Strikingly, data suggests that once an economy starts producing electric generators, or motor vehicles, labour productivity in that industry is placed on an automatic upward trajectory. The trick is to gain a foothold into these automatic-productivity industries and to expand domestic employment in them. Economies that grow rapidly are those that are able to push their resources into the escalator sectors. Those that grow in a sustained manner are those that can achieve this on an ongoing basis.
Export-driven manufacturing has provided Asean economies with the archetypal escalator industries, given its scope for technology transfer and ability to absorb surplus rural labour. But it is worthwhile to note that productivity growth is not uniform across manufacturing industries. It is fastest in machinery and equipment, and slowest in textiles. Even within manufacturing, some of the escalators move faster than others.
Integrate, and Reap
Free trade and economic integration hold the second key to productivity growth. While Asean trade is largely tariff-free, non-tariff barriers remain sticky, particularly affecting services, and presenting obstacles to investment.
Intra-regional trade in Asean should intensify with further integration and the launch of the AEC. Closer economic integration within Asean provides three mutually reinforcing benefits. One, it strengthens the region's overall productivity. A more integrated Asean would allow companies to draw on the varied competitive advantages across the region, thereby raising the value proposition it is able to offer global firms. Collectively, Asean would be able to offer a more compelling portfolio of options for companies to restructure and compete.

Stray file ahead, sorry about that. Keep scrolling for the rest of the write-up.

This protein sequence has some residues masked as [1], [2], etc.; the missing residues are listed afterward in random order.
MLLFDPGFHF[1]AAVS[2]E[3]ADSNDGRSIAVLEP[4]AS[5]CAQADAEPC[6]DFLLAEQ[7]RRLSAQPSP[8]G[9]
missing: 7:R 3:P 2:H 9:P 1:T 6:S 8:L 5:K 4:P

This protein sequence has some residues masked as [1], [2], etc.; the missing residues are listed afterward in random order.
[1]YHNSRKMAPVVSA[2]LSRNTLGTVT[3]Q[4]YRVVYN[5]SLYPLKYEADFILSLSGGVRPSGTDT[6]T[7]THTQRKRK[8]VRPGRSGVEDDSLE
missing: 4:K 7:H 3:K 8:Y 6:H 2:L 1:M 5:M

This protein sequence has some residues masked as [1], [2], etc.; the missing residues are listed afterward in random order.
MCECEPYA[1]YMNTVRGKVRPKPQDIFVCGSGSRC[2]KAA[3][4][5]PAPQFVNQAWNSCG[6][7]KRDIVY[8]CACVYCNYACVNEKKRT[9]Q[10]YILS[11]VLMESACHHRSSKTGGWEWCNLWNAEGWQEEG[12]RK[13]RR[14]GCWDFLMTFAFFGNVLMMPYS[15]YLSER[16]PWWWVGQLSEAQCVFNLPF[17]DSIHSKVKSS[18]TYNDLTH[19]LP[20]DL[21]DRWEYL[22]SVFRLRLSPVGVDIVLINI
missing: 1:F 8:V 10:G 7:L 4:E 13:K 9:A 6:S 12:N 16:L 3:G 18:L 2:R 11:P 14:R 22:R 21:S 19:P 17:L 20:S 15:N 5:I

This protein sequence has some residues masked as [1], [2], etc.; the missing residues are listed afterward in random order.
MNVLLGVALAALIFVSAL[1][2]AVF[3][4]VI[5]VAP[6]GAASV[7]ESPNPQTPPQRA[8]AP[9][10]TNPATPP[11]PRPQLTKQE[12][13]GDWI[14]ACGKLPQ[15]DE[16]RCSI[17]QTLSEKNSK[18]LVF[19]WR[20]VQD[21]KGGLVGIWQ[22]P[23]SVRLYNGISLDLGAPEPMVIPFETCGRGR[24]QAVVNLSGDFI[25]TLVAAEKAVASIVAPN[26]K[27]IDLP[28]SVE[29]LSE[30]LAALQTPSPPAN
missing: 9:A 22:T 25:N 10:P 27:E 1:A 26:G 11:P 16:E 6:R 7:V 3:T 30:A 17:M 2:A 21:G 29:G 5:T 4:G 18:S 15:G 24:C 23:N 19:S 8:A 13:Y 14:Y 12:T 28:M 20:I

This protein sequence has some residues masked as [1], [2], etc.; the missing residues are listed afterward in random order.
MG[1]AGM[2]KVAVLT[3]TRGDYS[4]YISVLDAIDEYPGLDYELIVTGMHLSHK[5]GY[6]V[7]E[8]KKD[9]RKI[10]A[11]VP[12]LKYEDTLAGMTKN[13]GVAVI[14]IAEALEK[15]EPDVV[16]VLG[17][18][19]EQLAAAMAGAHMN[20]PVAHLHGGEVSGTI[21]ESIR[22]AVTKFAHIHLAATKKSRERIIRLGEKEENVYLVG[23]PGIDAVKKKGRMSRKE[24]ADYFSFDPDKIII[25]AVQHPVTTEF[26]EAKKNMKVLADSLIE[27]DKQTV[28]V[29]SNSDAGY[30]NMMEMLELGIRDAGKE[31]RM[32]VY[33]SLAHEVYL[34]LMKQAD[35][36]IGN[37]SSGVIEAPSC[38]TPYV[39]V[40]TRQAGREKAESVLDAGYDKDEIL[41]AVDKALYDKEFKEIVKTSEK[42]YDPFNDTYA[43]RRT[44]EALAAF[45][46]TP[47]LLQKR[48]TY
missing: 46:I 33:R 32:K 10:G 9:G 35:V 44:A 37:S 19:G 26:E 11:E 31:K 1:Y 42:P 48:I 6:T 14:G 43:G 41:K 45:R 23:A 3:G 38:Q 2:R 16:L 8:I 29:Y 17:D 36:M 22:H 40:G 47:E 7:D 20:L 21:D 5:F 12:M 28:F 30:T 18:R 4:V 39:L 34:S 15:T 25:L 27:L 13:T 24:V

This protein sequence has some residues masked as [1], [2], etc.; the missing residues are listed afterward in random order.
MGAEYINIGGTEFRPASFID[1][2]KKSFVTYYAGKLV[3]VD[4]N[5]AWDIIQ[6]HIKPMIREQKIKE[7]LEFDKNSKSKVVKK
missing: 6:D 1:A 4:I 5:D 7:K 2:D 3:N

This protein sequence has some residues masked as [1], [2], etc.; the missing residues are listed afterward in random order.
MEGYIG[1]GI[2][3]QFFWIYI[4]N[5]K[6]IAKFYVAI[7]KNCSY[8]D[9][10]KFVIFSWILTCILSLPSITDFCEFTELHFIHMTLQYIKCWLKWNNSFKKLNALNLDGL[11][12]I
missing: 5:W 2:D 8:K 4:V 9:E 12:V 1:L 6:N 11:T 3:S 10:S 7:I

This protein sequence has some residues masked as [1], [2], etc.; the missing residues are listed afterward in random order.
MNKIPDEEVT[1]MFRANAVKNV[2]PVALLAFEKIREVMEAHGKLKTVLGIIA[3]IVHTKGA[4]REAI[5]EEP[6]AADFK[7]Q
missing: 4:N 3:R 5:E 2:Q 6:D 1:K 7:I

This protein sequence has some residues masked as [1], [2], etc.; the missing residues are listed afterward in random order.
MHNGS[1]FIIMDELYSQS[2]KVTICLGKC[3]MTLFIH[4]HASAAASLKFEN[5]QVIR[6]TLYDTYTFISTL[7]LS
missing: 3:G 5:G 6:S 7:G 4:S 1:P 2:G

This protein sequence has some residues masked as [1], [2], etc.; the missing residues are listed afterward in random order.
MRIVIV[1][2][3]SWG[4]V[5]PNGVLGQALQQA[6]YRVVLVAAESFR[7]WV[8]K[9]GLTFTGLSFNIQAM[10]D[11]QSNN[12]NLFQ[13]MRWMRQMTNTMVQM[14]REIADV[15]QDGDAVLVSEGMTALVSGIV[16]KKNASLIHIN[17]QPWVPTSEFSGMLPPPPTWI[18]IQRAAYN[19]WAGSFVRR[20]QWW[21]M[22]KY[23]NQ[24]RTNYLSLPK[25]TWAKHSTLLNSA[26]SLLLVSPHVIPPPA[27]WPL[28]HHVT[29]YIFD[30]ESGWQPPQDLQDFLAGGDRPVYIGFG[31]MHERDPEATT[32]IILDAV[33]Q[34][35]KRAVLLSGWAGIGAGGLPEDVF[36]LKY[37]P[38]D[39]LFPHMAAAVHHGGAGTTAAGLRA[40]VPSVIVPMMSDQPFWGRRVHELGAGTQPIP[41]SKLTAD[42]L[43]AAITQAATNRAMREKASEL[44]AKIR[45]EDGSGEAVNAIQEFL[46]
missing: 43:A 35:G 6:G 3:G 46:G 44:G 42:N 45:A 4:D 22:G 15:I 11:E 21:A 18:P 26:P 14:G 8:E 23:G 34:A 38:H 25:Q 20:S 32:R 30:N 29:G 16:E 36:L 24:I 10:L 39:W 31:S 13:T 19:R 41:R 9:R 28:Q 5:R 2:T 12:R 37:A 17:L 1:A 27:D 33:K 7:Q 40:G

Two, sectoral cooperation across national boundaries will allow weaker economies to learn and absorb technology from more advanced member states, thus raising the region's human and capital stock. The regional integration efforts that succeeded in anchoring the automotive sector in Asean is a case in point.
Three, a more integrated Asean would be better able to cope with change. For all its potential, Asean's growth will still depend on developments in the global economy. Significant global risks remain, particularly volatile financial markets and pressures that could arise from large movements among key currencies.